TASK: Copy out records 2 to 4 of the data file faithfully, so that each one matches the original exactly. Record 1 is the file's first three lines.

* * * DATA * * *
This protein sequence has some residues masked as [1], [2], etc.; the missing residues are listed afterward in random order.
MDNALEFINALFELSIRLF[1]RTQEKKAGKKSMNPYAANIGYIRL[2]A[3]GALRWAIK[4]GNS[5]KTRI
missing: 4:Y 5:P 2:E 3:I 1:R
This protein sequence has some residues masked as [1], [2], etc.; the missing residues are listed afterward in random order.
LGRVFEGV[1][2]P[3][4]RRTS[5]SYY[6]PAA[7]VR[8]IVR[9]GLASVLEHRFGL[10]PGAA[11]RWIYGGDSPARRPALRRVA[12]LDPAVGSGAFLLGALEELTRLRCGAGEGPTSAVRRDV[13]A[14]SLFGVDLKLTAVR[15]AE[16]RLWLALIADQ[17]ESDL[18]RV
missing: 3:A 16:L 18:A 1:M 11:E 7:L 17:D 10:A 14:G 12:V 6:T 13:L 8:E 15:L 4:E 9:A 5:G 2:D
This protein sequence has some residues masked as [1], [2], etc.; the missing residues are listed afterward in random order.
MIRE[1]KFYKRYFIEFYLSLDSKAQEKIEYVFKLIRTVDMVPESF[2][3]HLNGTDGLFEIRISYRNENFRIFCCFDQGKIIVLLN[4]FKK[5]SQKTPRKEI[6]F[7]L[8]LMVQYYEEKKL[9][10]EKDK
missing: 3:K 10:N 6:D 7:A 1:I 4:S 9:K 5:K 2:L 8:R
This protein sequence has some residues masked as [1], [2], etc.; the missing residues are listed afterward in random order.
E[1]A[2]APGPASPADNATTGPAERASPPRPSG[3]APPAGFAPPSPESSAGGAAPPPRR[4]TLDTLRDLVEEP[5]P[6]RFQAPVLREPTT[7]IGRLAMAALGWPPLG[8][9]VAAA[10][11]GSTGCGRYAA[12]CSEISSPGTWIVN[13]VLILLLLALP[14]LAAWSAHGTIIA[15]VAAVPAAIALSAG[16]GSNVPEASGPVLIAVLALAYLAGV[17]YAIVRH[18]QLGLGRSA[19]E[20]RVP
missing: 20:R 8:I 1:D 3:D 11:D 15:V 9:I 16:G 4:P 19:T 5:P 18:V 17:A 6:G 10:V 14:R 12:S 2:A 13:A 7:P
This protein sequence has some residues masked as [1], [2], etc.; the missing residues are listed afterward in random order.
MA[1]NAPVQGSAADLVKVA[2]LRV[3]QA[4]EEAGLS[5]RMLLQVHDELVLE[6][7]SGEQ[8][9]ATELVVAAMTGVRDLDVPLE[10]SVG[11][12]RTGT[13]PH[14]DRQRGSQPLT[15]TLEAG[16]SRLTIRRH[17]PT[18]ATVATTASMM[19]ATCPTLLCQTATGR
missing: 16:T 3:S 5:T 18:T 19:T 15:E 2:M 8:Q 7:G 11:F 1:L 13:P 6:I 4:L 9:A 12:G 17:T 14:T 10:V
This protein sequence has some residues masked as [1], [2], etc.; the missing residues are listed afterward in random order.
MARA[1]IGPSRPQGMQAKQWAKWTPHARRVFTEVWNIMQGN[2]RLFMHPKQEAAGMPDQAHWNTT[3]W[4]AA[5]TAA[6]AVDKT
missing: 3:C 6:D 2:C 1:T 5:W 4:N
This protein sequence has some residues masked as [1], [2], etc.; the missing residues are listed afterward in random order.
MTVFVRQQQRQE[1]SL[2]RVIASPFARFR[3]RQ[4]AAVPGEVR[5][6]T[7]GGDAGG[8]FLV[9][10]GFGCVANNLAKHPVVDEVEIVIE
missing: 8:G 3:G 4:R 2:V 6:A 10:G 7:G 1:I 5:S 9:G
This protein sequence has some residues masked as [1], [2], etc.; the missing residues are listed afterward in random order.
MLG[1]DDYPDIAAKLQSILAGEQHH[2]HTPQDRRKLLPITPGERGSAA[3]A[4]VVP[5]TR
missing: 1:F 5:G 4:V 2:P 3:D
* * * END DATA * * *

This protein sequence has some residues masked as [1], [2], etc.; the missing residues are listed afterward in random order.
LGRVFEGV[1][2]P[3][4]RRTS[5]SYY[6]PAA[7]VR[8]IVR[9]GLASVLEHRFGL[10]PGAA[11]RWIYGGDSPARRPALRRVA[12]LDPAVGSGAFLLGALEELTRLRCGAGEGPTSAVRRDV[13]A[14]SLFGVDLKLTAVR[15]AE[16]RLWLALIADQ[17]ESDL[18]RV
missing: 3:A 16:L 18:A 1:M 11:E 7:L 17:D 10:A 14:G 12:V 6:T 13:L 8:E 15:L 4:E 9:A 5:G 2:D
This protein sequence has some residues masked as [1], [2], etc.; the missing residues are listed afterward in random order.
MIRE[1]KFYKRYFIEFYLSLDSKAQEKIEYVFKLIRTVDMVPESF[2][3]HLNGTDGLFEIRISYRNENFRIFCCFDQGKIIVLLN[4]FKK[5]SQKTPRKEI[6]F[7]L[8]LMVQYYEEKKL[9][10]EKDK
missing: 3:K 10:N 6:D 7:A 1:I 4:S 9:K 5:K 2:L 8:R
This protein sequence has some residues masked as [1], [2], etc.; the missing residues are listed afterward in random order.
E[1]A[2]APGPASPADNATTGPAERASPPRPSG[3]APPAGFAPPSPESSAGGAAPPPRR[4]TLDTLRDLVEEP[5]P[6]RFQAPVLREPTT[7]IGRLAMAALGWPPLG[8][9]VAAA[10][11]GSTGCGRYAA[12]CSEISSPGTWIVN[13]VLILLLLALP[14]LAAWSAHGTIIA[15]VAAVPAAIALSAG[16]GSNVPEASGPVLIAVLALAYLAGV[17]YAIVRH[18]QLGLGRSA[19]E[20]RVP
missing: 20:R 8:I 1:D 3:D 11:D 15:V 9:I 16:G 4:P 19:T 5:P 18:V 17:A 6:G 10:V 14:R 12:S 2:A 13:A 7:P